Once we realised what the problem was - as she never chewed on anything or destroyed anything when we were home - we managed to resolve it. And she really is an angel at home these days! I can even leave my work on the coffee table and it would still be there when I get back... seriously!!!

So how did we solve this problem and turn Cleo into a model Canine Good Citizen?

Firstly we made sure that we exercised and tired her out thoroughly before we went out. So when she was younger, we would always ensure that we played "fetch" with her for a good 30 minutes each time before we left the house. This effectively meant that she would be too tired to damage anything and would sleep for fairly long periods while we were out.

Secondly, we started leaving her lots of yummy treats in Kongs plus a small new toy each time we left. This also helped because then she started associating yummy treats and toys with our going out, so she actually looked forward to the treats and of course with the Kong, it meant that she could spend hours trying to get the snacks out of them. So this gave her something to do and alleviated her boredom when we were out.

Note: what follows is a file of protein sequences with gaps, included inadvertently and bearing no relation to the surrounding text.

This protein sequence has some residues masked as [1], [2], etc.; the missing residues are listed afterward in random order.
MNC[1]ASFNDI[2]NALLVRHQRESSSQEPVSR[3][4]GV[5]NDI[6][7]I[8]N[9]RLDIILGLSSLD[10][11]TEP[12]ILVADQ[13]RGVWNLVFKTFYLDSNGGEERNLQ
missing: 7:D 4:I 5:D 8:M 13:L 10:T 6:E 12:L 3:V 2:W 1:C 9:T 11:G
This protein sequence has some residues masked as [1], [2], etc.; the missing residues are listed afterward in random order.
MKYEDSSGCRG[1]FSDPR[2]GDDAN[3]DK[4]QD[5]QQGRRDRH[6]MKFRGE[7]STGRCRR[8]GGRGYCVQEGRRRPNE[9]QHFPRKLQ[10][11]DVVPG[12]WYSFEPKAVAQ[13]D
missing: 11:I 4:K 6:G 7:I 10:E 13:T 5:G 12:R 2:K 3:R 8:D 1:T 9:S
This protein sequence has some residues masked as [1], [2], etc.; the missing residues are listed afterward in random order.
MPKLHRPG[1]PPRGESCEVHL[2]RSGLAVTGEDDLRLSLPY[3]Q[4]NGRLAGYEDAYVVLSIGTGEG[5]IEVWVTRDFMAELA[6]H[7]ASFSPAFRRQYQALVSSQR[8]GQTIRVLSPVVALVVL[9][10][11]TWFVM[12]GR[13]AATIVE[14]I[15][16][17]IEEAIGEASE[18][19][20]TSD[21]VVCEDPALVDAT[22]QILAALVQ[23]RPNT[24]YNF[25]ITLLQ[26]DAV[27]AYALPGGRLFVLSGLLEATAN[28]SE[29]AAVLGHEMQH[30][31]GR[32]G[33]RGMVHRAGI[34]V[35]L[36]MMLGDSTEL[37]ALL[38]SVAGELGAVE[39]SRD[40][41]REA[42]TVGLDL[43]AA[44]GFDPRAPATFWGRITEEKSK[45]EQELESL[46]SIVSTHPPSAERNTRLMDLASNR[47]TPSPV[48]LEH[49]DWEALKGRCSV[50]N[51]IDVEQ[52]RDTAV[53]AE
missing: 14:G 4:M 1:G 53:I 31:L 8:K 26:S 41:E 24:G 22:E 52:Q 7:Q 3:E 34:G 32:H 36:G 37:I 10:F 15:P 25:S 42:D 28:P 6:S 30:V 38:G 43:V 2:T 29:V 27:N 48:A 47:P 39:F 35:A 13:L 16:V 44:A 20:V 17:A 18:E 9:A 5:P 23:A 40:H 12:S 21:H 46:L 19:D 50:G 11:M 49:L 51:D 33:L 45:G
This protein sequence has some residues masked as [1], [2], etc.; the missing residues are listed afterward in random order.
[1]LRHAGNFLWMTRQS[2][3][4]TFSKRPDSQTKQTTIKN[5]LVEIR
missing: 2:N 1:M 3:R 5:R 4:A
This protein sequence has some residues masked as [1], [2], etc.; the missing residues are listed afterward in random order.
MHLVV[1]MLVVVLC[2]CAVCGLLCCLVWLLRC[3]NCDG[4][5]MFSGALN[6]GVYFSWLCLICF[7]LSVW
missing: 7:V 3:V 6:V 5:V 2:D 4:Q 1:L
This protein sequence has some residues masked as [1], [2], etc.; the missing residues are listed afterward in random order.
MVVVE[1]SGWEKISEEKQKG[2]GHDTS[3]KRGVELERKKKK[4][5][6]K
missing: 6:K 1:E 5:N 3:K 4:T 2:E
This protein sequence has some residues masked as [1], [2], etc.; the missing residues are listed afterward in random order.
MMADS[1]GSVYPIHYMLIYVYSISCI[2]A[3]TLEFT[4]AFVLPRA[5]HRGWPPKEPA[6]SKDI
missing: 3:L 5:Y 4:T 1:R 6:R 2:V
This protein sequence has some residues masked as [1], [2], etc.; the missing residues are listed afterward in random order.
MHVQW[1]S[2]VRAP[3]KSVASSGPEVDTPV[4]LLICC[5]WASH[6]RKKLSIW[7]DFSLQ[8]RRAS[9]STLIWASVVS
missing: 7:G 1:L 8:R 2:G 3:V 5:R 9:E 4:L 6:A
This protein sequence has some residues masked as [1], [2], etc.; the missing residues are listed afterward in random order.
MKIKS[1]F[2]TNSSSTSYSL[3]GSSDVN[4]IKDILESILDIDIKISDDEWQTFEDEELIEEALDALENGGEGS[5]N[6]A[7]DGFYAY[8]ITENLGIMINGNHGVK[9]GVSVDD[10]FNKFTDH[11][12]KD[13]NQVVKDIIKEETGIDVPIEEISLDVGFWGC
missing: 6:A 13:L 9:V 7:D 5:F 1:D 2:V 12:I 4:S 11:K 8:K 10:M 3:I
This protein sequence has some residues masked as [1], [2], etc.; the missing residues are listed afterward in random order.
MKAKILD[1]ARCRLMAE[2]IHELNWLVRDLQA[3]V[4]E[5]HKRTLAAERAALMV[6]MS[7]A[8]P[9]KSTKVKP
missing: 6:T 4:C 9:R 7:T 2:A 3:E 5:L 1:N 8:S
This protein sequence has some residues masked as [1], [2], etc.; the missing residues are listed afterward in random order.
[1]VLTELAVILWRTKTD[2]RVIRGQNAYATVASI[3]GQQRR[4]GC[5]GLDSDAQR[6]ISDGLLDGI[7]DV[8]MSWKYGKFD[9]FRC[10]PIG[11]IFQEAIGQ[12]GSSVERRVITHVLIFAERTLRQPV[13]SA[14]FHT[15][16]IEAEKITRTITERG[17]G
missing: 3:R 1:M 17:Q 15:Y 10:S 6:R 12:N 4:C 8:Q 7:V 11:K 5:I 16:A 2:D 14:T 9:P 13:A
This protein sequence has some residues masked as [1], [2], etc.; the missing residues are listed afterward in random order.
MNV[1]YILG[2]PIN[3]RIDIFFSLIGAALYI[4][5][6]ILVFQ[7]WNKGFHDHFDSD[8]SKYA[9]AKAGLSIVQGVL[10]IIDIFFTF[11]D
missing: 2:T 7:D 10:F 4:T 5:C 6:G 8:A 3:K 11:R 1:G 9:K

We also made her understand that the house was as much hers as it was ours. Cleo is allowed on the furniture, and she often sits with us on the sofa when we watch tele. She sleeps on the bed too. While not everyone would subscribe to having their dogs on the furniture, we found that with Cleo it meant that she would not destroy our furniture because if she did, she wouldn't have a place to sit on or lie on either...

After a fashion, she stopped being anxious when we left her alone. (We also used some herbal remedies in the initial stages to help keep her calm - Bach's Rescue Remedy and St John's Worts - she doesn't need them anymore). She still doesn't like it but she has come to realise that she gets snacks when we go out and that helps a great deal (as she normally does not get snacks).
And the fact that we go for a 5km walk/run every morning also means that she has an outlet for her amazing amount of energy; and something to look forward to everyday. These days we can even leave her alone for an entire day without leaving any snacks or treats. (Of couse we always leave her snacks if we know in advance that we'll be out for a long period - but only a minimal amount.)